Saturday, February 07, 2015

Russian Poetry

The Selected Poems
from
The Selected Poems 
by Osip Mandelstam





Hagia Sophia

Hagia Sophia: here, God himself decreed
Nations and kings to stop! As witness eyes
In words, your ancient cupola is indeed,
As if on a chain, suspended from the skies.


Across the centuries, Justinian’s example
Shines: Diana of Ephesus abets 
The theft of 107 columns in green marble
For the benefit of those alien gods.

In lofty thought, your magnanimous architect,
Noble of spirit, arranged the nave, exedrae,
Semi-domes, apses, pillars, et cetera,
Once he had indicated east and west.

The lovely temple is bathing in the world,
Its forty windows hold a triumph of light.
Under the dome, with sails of wings bedight,
The four archangels are the most beautiful.

This wise and spherical construction
Will outlive many a loud age and nation.
Echoes of choirs of cherubim weeping
Will fail to warp the darkened gilding.*



Osip Mandelstam was born in 1891.  After surviving the revolution in 1922 Mandelstam married Madezhda Iokovlevna Khazin, who accompanied him throughout his years of exile and imprisonment. In the 1920s Mandelstam supported himself by writing children's books and translating works by Upton Sinclair, Jules Romains, Charles de Coster and others. He did not compose poems from 1925 to 1930 but turned to prose. In 1930 he made a trip to Armenia. Mandelstam saw his role as an outsider and drew parallels with his fate and Pushkin's. The importance of preserving the cultural tradition became for the poet a central concern. The Soviet cultural authorities were rightly suspicious of his loyalty to the Bolshevik rule. To escape his influential enemies Mandelstam traveled as a journalist in the distant provinces. Mandelstam's Journey to Armenia (1933) became his last major work published during his life time.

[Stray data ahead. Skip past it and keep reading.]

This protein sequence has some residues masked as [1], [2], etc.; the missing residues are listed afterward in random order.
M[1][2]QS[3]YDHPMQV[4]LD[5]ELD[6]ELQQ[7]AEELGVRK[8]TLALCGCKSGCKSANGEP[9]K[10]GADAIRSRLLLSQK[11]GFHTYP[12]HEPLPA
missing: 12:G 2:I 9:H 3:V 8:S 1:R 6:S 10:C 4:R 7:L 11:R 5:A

'We live, deaf to the land beneath us, 
Ten steps away no one hears our speeches, 
But where there's so much as a half a conversation 
The Kremlin's mountaineer will get his mention.' 
(from 'Stalin' 1934) 
Mandelstam was arrested for 'counter-revolutionary' activities in May 1938 and sentenced to five years in a labour camp. Interrogated by Nikolay Shivarov, he confessed that he had written a counter-revolutionary a poem which started with the lines: 'We live without sensing the country beneath us, At ten paces, our speech has no sound and when there's the will to half-open our mouths the Kremlin crag-dweller bars the way.' 
In the transit camp, Mandelstam was already so weak that he couldn't stand. He died in the Gulag Archipelago in Vtoraia rechka, near Vladivostok, on December 27, 1938.His body was taken to a common grave.  

*Translated by Philip Nikolayev



3 comments:

Brian Joseph said...

I had never heard of Osip Mandelstam. He seems to be worth reading.

How sad that he experienced such a tragic death.

I like Hagia Sophia. It is different but enjoyable to read.

Parrish Lantern said...

Great post on a great writer.

James said...

Brian and Gary,

Thanks for your comments. Mandelstam is a favorite of mine both for his poetry and his essays.